A recent analysis of affordable housing requirements and their impact on future construction provided a sobering reality. Applying the higher affordable housing mandates for the downtown, which is expected to absorb most new housing construction, to other areas of the city would likely lead to less housing overall. The challenge now is to find the right balance, but more so to pressure the state to put significant dollars behind affordable housing construction.

There are calls for creating new revenue streams, like resurrecting redevelopment agencies or floating bonds; opening up more public land for housing construction; and rezoning certain areas of the city, particularly on the major boulevards, to allow for more density and height. In a city where passions regarding new development run high, the Council can expect potentially crippling campaigns to block efforts to build. 

 Councilman Terry O'Day seems ready for the fight. 

"It is clear we need to fundamentally reorient our approach to housing in this city," O'Day said. "It has been easier to say, 'No,' and place restrictions on housing. The anti-growth, exclusionary policy is what has gotten us into this mess as a state, a region and a city. It is not pollution or sewage we are talking about. This is about housing people in our community and when it is done right it can correct many of the things that are not the best for our community, things that will improve our quality of life."

In the end the City has no choice. It can challenge the RHNA allocation in court, sue other cities for failing to do their fair share and stall. Or it can lean in and embrace the challenge. The RHNA numbers are not yet final. They will be debated by SCAG and its municipalities for the majority of 2020, but ultimately Santa Monica's allocation is not expected to change much, if at all. Failing to comply could lead to a loss of state funding for other projects. 

If enough cities push back, elected officials in Sacramento could move to supersede local control. 

A lack of enforcement has been one of the biggest criticisms of the entire RHNA process, particularly when it comes to building more affordable housing units, according to a 2019 paper co-written by UCLA professors Paavo Monkkonen, Michael Manville and Spike Friedman.

"RHNA only requires that cities demonstrate, in their plans, that they have space that can potentially hold the needed income-restricted houses," the report states. "But nothing in the law ensures that any income-restricted housing will actually be built, nor that these potential sites of income-restricted housing must actually be reserved for that purpose."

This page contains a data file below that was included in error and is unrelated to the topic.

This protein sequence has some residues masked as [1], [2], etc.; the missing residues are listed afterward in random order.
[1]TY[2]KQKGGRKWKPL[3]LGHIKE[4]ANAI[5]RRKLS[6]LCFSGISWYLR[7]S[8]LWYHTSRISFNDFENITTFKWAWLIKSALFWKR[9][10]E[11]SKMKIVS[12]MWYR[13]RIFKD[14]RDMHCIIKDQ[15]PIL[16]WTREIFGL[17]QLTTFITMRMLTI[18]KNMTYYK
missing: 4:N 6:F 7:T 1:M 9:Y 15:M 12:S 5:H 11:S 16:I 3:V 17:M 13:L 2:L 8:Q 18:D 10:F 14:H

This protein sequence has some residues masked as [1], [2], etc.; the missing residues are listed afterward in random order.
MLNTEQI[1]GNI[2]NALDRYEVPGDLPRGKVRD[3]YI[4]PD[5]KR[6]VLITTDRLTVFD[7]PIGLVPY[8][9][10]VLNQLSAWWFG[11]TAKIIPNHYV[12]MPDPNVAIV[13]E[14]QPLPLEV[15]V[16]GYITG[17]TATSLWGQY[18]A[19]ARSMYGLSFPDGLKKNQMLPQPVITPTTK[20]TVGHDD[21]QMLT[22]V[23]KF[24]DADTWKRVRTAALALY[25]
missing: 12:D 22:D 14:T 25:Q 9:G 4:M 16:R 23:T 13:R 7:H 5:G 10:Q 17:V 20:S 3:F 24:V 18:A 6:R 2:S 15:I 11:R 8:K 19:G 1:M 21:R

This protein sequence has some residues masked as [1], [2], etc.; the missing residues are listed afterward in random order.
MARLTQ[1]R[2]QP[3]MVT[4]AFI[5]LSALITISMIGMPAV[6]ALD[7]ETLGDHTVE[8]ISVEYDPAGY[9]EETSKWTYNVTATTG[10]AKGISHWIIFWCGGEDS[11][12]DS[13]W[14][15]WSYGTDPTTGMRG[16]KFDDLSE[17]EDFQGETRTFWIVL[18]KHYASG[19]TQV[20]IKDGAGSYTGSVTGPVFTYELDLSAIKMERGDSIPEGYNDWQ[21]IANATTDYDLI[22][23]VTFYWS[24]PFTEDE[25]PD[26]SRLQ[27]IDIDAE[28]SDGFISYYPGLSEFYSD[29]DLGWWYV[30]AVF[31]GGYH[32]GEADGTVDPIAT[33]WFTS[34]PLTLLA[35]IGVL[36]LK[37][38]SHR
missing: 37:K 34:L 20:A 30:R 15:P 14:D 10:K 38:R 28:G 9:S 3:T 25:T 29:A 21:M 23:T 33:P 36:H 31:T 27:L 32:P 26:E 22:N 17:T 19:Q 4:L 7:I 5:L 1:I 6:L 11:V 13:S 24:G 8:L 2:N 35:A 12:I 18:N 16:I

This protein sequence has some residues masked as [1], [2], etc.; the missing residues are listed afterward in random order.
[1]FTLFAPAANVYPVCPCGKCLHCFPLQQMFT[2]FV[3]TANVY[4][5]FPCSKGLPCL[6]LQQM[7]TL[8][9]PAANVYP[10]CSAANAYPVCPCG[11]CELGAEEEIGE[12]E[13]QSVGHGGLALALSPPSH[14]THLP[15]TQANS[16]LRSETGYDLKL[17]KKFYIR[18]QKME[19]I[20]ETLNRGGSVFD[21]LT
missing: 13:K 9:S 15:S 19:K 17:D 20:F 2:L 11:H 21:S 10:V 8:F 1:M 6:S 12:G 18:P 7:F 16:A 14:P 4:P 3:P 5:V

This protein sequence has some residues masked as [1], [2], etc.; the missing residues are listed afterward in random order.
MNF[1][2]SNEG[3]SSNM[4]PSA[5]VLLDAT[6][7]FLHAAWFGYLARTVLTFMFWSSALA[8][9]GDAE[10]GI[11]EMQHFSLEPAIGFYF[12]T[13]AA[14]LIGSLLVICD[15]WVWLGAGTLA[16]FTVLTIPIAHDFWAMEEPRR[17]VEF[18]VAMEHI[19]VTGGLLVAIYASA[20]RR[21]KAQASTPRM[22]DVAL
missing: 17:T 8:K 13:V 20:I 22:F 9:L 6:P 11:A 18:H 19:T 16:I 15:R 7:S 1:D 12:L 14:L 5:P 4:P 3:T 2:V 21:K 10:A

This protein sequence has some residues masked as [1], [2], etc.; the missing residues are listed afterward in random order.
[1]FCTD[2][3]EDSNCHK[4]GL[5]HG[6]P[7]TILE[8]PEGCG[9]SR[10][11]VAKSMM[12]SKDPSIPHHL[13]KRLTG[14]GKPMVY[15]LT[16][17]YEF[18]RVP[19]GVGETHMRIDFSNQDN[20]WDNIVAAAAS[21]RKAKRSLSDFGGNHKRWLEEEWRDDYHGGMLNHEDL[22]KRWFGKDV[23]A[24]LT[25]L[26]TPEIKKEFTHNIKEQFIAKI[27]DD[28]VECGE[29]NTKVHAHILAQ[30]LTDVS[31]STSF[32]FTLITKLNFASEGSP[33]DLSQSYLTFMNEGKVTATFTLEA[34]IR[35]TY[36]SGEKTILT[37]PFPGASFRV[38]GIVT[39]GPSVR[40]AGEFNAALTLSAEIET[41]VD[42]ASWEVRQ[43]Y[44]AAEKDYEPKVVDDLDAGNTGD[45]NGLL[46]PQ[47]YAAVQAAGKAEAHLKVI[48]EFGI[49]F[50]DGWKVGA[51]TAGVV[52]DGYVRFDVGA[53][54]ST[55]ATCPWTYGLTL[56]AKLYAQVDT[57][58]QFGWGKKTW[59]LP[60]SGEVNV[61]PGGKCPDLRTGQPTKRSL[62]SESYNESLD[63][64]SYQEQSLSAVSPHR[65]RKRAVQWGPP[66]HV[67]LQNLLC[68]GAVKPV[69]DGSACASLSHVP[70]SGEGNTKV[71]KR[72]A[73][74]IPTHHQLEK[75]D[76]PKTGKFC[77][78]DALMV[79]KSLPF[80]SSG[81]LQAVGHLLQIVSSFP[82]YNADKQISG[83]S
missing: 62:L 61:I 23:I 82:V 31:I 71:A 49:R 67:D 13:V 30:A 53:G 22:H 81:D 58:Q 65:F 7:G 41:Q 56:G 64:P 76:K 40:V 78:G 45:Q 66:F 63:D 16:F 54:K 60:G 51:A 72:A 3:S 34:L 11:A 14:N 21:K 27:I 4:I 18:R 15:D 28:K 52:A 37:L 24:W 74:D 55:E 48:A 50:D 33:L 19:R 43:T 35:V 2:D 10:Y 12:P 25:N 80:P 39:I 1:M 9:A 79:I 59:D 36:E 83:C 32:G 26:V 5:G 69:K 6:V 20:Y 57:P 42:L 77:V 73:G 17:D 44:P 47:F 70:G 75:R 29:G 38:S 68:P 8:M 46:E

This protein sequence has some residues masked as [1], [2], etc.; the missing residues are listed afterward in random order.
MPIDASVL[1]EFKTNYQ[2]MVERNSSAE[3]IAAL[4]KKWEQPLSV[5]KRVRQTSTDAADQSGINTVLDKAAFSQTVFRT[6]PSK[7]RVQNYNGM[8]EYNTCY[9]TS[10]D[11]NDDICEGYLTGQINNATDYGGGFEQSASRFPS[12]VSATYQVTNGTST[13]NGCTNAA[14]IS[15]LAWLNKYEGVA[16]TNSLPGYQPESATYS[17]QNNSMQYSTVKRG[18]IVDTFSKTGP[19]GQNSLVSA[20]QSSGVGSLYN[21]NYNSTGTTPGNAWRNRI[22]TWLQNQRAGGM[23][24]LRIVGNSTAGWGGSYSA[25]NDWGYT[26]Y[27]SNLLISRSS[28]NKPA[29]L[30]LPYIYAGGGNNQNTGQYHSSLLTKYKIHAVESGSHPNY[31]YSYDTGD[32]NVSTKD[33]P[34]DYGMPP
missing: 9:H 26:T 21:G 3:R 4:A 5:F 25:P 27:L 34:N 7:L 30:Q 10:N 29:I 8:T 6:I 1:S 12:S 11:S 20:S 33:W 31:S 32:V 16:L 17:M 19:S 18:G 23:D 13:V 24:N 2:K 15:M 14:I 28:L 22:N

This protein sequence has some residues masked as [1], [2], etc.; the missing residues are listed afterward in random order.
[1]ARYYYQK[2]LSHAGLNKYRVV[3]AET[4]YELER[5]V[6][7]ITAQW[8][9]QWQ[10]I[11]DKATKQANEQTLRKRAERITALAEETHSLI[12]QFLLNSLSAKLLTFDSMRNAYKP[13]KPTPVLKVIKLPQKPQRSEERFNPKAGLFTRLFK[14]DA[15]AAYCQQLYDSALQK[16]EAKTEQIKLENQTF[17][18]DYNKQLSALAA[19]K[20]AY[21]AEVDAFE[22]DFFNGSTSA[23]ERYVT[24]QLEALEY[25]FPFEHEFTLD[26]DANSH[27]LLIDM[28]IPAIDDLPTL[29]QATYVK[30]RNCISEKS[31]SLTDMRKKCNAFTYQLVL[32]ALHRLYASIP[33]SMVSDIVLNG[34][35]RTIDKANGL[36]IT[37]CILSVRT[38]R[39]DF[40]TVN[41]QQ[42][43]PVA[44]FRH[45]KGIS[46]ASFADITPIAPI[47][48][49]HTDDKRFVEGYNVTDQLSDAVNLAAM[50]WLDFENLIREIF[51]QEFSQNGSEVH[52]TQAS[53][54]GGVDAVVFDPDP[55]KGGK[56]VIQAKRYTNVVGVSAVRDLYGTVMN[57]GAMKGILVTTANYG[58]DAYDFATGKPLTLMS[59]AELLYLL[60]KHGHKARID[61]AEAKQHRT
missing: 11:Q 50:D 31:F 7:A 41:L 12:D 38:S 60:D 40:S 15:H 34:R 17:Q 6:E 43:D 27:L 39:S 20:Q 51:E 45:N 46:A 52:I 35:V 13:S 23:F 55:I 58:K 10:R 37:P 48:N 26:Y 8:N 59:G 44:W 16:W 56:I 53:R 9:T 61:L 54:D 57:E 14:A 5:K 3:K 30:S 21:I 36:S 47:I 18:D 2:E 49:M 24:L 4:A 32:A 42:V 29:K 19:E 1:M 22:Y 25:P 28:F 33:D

The result of that policy, according to the paper's co-authors, is that many cities don't build low-income housing and those that do end up carrying a disproportionate share of affordable housing, which exacerbates inequality.

City planners are expected to come back to the council in the coming months with recommendations for ways to incentivize affordable housing construction, as well as an inventory of possible sites for new development. The Council's direction is to find changes that can be implemented quickly, such as increasing the administrative approval threshold for 100 percent affordable projects, regardless of the number of units planned. The current threshold outside of downtown limits administrative approval to 100 percent affordable projects of 50 units or less. While the change may seem small, every little bit helps, said Tara Barauskas, executive director of Community Corp of Santa Monica, the city's leading affordable housing developer and property manager.

"It's time for informed advocates to discuss how affordable housing, clustered around job centers, is necessary to truly embrace residents of all incomes, backgrounds, and abilities," she recently wrote in an op-ed. "Making sure that people who grew up in Santa Monica, or work here, can afford to live here builds community and affirms our values."

Officials are confident market-rate units will be built without any changes to zoning, meeting the RHNA allocation for those types of dwellings. It's the affordable mandate that has them concerned. 

"We in Santa Monica are uniquely focused on the affordable part of the allocation, and share residents' fears of an over-production of luxury housing that doesn't really address community needs," McKeown said. " I think the best response to fears and concerns [regarding overdevelopment] is to point out that, unlike other communities, Santa Monica has a long successful history of building affordable housing that contributes to, rather than degrading, neighborhoods."

To follow the RHNA process and learn more about the methodology used, visit